Barr v. Atlantic Coast Pipeline, LLC, 070518 VASC, 170620
|Docket Nº:||Record 170620|
|Opinion Judge:||CLEO E. POWELL JUSTICE.|
|Party Name:||WILLIAM BARR, ET AL. v. ATLANTIC COAST PIPELINE, LLC|
|Judge Panel:||PRESENT: Goodwyn, Mims, McClanahan, Powell, Kelsey and McCullough, JJ., and Millette, S.JJ. JUSTICE KELSEY, dissenting.|
|Case Date:||July 05, 2018|
|Court:||Supreme Court of Virginia|
FROM THE CIRCUIT COURT OF NELSON COUNTY Michael T. Garrett, Judge
PRESENT: Goodwyn, Mims, McClanahan, Powell, Kelsey and McCullough, JJ., and Millette, S.JJ.
CLEO E. POWELL JUSTICE.
In this appeal, we consider whether Code § 56-49.01(A) allows a natural gas company to gain access to private property for the purpose of conducting surveys and other activities that are only necessary for the selection of the most advantageous route. We further consider whether the trial court in this case misapplied Code § 56-49.01 and, if so, whether a natural gas company's subsequent entry onto the property to conduct activities authorized by the trial court results in an illegal taking of private property without compensation under Article I, § 11 of the Constitution of Virginia.
Atlantic Coast Pipeline, LLC ("ACP") is a limited liability company organized under the laws of the State of Delaware. It was organized for the purpose of "operating as a natural gas company as defined by 15 U.S.C. § 717a."1 As such, ACP is subject to the jurisdiction of the Federal Energy Regulatory Commission ("FERC") under the Natural Gas Act, 15 U.S.C. § 717 et seq.
Presently, ACP is engaged in the regulatory approval process to build a natural gas pipeline that would extend from West Virginia, through the Commonwealth, to North Carolina. As part of this process, ACP sought to conduct surveys, tests, appraisals, and other examinations on the properties located along its proposed route. William Barr, Melissa Barr, Mary J. Hoffman, Nancy Holstein, Hazel H. Rhames, Trustee and Joseph L. Rhames, Trustee (collectively, the "landowners") own or are trustees for real properties along this proposed route.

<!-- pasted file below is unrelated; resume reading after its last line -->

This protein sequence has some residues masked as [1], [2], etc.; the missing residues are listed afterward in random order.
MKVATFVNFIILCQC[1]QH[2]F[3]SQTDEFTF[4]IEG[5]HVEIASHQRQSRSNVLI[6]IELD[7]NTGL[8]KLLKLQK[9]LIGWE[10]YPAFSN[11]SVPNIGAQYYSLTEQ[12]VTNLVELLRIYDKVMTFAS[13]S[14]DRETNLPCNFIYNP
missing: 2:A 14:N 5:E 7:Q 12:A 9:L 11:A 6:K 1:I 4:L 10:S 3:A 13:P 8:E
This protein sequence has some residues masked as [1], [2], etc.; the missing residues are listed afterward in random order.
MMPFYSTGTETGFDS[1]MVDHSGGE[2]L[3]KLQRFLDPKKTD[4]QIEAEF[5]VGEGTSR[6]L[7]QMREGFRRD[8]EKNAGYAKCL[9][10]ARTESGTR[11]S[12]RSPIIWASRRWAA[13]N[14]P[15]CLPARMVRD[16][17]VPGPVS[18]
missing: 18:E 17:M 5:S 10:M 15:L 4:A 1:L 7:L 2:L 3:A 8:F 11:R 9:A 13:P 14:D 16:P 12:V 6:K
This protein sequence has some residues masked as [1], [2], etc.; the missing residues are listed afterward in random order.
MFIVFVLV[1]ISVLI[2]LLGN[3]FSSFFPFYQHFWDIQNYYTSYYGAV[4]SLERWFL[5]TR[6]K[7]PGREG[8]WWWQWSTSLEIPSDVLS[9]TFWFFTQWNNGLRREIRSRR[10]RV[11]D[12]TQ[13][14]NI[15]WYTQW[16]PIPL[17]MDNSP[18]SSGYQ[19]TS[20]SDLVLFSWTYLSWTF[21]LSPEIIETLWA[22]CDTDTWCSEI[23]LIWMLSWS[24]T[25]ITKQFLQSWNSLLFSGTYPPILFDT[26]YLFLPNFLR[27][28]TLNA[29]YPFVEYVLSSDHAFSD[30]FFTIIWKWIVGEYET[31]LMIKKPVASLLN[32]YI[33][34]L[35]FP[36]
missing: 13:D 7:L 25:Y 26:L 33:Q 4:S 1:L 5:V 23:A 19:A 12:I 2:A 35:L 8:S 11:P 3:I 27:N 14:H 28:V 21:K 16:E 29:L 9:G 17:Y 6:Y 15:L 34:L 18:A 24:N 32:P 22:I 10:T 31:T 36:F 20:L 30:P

On March 6, 2015, ACP mailed the landowners certified letters seeking permission to enter their properties to conduct preliminary surveys and other activities. When the landowners withheld their consent, ACP sent notices of intent to enter their properties pursuant to Code § 56-49.01. ACP then filed petitions for declaratory judgment against the landowners, seeking an order affirming ACP's authority to enter their properties "for the limited purposes defined in Va. Code § 56-49.01."
The landowners demurred, asserting that (1) the allegations in ACP's petition "fail to meet the pre-entry requirements of Va. Code § 56-49.01;" (2) the activities authorized by Code § 56-49.01 are "vague and overbroad" and constitute a taking of private property that cannot be authorized by the legislature because such a taking violates the Fifth Amendment of the United States Constitution and Article I, § 11 of the Constitution of Virginia; and (3) ACP is not a Virginia public service corporation and cannot exercise the power of eminent domain under Code § 56-49. After considering the parties' arguments, the trial court overruled the demurrers related to the landowners' constitutional arguments. In its ruling, the trial court explained that entry under Code § 56-49.01 was not an unconstitutional taking because the statute did not provide ACP with an unlimited right of entry with regard to date, scope or duration. The trial court further noted that activities ACP sought to perform were not for a private use, as the transmission of natural gas serves a public purpose. See Code § 56-605; 15 U.S.C. 717(A). However, the trial court found that ACP's notices of intent to enter were deficient under Code § 56-49.01(A) as they did not indicate the specific dates that ACP would enter the properties. Therefore, the trial court sustained the landowners' demurrer without prejudice on that limited basis.2
On May 31, 2016, ACP filed its amended petitions for declaratory judgment. In its amended petitions, ACP acknowledged that it had not sent a new notice of intent to enter. However, ACP alleged that a new notice of intent to enter would be sent prior to entry. As an exhibit to its amended petitions, ACP included a template of its new notice.